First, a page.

Tuesday 14 February 1995
A man walks into the Department for Education in Whitehall and asks to speak to John Patten. "John Patten is no longer Education Secretary," explains the secretary, "it's now Gillian Shephard." So the man goes away, only to reappear the next day - and the next, and the next. "Look, says the receptionist on the fourth visit, "how many times do I have to tell you that John Patten is no longer Education Secretary?"
"Oh ... I know that," says the man. "I just like hearing you say it."
Last year I voiced a suggestion so terrible I cannot believe I am having to do so again: the rush for Glyndebourne tickets is dwindling. Even dentists in the nearby Sussex town of Lewes say they think there is no need to book in advance - and indeed the box office itself confirms that so far, in the priority booking season, they have not yet sold everything out. The reason? The list of operas for the forthcoming season not only fails to contain any obvious draws, but it kicks off with Rossini's Ermione. Ermione, I discovered, does not feature in the definitive Kobb's opera guide. And it is described in the Penguin guide to opera on compact discs as "the one Rossini opera never revived after its first production". At Glyndebourne, however, they are not remotely worried. "Oh that," said a spokeswoman. "That was just to do with politics in Naples in 1819. There won't be any such problems here."
There was a minor mishap at last week's special National Trust tour of
2 Willow Road, the Hampstead house built in 1937 by the Hungarian architect Erno Goldfinger as his home. (Yes, yes, he was a friend of James Bond's creator, Ian Fleming - the latter thought it would be "funny" to name his chief baddie after him.) The tour of Goldfinger's house was something of a controversial event, since British conservation groups believe that the National Trust should not be investing its money in such modern houses. But on this occasion the crowd was lapping it up. "Goldfinger left many original artefacts here," said the guide, and the punters gasped. "Look," said the guide, opening a cupboard to reveal some bits of material, "he even left some of his clothes." More astonishment from the gawping visitors. Just then, however, a door flew open and a NT employee rushed in. To the dismay of the onlookers she hastily gathered up the clothes - with precious little respect, it seemed, for their value. Turning to the assembly, she explained, blushing: "Ahh ... they're mine."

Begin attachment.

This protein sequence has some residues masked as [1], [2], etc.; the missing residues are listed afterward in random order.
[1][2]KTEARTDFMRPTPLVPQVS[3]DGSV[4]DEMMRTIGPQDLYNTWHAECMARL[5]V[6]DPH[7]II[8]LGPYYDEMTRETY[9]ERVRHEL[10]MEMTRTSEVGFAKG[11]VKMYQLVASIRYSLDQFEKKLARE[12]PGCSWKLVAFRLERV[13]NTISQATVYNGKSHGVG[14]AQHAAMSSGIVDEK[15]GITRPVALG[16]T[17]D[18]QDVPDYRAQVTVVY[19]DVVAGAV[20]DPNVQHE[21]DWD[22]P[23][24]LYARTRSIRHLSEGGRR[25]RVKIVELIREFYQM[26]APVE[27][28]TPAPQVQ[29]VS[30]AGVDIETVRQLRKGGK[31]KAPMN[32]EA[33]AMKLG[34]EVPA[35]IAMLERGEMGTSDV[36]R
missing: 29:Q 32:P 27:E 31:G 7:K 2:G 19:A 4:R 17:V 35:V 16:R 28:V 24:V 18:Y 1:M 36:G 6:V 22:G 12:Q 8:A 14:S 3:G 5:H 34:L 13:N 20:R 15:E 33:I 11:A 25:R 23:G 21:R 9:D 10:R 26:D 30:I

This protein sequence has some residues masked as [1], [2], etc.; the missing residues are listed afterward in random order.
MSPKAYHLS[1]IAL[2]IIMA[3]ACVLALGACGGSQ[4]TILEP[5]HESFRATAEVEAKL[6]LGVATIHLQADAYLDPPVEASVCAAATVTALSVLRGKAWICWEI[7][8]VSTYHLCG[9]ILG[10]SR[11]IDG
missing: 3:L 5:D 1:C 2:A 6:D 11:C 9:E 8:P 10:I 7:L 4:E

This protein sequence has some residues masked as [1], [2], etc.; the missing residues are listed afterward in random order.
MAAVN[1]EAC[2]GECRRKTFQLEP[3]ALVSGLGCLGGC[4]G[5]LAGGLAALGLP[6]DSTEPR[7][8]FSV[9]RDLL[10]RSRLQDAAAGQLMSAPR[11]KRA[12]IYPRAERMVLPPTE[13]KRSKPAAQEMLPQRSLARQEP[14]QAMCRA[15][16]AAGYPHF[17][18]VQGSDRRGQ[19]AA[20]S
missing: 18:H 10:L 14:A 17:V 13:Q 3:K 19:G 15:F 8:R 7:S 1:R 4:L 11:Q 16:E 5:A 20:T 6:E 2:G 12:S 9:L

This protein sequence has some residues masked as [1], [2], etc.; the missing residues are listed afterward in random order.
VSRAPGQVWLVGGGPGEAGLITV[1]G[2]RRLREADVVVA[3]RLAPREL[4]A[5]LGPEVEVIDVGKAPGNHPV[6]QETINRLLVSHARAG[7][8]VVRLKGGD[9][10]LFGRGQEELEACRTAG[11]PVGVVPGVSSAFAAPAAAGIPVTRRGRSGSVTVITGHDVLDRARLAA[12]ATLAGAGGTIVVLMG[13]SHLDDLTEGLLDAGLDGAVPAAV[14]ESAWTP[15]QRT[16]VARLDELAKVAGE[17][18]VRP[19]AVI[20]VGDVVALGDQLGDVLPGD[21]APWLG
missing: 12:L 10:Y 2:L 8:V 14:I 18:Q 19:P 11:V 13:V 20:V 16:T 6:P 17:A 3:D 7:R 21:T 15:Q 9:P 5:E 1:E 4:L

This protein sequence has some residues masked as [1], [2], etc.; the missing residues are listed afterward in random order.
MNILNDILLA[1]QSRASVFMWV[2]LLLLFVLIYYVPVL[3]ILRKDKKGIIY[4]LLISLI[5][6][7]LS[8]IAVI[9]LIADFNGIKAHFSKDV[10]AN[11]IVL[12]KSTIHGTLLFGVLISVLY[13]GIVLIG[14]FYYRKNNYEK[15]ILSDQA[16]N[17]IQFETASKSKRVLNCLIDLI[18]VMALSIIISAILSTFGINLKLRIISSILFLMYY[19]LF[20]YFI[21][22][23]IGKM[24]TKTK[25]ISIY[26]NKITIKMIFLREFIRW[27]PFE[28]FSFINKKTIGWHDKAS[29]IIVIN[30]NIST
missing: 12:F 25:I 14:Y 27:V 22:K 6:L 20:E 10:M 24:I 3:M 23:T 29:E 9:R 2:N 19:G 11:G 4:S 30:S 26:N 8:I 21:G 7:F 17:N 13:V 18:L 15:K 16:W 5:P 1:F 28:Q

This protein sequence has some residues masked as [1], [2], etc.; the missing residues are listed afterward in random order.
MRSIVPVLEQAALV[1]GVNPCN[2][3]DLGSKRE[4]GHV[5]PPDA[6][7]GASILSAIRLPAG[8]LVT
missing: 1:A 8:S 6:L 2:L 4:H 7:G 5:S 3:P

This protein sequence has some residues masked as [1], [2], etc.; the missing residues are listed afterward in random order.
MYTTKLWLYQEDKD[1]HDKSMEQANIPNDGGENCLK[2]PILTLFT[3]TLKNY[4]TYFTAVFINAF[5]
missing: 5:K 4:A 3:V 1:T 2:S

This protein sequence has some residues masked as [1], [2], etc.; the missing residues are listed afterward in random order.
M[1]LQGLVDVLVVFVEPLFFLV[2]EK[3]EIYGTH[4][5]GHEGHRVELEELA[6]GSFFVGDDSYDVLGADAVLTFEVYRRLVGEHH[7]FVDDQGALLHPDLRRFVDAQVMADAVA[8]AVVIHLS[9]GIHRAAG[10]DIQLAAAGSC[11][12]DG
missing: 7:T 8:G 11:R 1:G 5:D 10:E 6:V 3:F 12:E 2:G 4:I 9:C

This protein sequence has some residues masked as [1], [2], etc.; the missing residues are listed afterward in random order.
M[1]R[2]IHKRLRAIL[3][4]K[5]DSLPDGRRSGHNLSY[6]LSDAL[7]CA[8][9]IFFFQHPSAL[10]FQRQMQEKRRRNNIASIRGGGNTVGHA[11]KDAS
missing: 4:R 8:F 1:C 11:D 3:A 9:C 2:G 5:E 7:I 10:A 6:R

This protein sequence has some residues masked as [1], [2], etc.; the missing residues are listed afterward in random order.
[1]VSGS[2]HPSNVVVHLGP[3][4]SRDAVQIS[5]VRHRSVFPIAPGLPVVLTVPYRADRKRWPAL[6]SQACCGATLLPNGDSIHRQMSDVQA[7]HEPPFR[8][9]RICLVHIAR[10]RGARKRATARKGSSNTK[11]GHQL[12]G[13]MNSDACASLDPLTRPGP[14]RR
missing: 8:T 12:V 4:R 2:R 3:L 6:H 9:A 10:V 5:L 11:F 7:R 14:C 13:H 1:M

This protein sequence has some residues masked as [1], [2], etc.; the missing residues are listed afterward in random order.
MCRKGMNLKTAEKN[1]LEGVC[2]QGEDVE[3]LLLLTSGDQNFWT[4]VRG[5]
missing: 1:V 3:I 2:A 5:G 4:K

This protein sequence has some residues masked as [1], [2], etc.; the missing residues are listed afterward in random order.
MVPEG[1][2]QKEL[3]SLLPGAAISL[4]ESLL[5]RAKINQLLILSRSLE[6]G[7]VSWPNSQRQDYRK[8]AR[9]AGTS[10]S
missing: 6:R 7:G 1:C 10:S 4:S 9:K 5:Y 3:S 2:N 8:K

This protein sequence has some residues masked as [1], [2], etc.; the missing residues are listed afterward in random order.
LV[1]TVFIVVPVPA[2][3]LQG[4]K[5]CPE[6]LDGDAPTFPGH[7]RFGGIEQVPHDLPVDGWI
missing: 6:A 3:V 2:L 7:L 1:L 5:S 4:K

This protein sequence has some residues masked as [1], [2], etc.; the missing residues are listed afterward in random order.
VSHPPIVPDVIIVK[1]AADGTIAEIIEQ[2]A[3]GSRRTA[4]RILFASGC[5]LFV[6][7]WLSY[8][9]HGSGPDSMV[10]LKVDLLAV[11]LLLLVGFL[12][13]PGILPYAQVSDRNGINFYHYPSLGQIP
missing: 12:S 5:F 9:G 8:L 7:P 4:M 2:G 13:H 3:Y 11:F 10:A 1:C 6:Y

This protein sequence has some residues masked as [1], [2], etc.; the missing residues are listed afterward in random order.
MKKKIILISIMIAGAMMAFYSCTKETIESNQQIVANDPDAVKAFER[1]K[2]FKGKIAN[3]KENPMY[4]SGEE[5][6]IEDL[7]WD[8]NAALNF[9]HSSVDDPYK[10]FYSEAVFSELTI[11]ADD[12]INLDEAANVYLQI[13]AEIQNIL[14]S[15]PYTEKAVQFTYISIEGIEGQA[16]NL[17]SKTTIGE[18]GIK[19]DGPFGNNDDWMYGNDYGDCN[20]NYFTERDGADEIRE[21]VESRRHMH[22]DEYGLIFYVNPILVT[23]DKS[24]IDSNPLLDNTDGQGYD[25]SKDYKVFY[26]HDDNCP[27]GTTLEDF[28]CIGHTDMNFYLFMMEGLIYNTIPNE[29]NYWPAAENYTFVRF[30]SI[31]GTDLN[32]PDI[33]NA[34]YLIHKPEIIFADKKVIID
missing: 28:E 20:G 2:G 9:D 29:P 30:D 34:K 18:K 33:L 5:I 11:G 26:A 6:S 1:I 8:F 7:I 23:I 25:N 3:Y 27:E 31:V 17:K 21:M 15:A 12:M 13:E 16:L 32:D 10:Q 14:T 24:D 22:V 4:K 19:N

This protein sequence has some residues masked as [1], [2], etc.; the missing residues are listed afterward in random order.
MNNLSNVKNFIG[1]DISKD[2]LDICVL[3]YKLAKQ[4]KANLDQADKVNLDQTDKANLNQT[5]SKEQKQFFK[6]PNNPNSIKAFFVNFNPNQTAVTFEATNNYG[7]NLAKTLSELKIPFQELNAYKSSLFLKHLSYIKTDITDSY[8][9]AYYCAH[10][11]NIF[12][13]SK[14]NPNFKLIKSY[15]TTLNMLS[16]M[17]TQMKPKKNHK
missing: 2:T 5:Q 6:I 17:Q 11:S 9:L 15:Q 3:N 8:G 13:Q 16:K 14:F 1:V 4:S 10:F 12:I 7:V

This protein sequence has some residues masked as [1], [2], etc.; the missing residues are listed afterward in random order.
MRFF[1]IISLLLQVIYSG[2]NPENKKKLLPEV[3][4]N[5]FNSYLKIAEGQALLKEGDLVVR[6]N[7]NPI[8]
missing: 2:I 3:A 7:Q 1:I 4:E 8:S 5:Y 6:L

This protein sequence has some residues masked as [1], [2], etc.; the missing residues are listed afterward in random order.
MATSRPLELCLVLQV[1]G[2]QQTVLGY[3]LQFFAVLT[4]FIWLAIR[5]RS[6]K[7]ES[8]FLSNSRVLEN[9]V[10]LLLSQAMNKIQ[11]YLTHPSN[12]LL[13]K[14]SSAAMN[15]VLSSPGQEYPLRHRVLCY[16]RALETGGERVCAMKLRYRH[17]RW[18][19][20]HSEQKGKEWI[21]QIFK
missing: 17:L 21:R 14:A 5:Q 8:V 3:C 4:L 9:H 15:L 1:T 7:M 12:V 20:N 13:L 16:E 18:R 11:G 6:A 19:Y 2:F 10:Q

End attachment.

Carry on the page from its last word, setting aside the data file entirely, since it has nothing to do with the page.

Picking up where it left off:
A slight dampener occurred at the start of last week's launch of Jon Sopel's biography Tony Blair: The Moderniser - the Commons division bell rang. So, despite the television cameras and the Westminster venue of Convocation Hall, scarcely any MPs turned up. Still, among those who could make it was Mark Ellen, a university friend of Blair's and member of his student band, Ugly Rumours. I asked him if Blair had shown the hallmarks of a future MP in those days. Answer: "None of us were remotely political then. In fact, when we were occasionally asked to do charitable gigs for student squatters, Tony thought the concept a load of rubbish."
Valentine's Day, I have decided, should be renamed Dalai Lama Day on account of the Holy Tibetan's great success as a dating agency. Richard Gere met his wife, Cindy Crawford, through the Dalai Lama. The same gentleman also introduced Gere to the English model Laura Bailey, and as a consequence he separated from Crawford. Now we learn that he has forsaken Bailey for Vanessa Angel, whom he met, surprise, surprise, through the Dalai Lama. If I were Vanessa Angel, I should avoid trips to Tibet.
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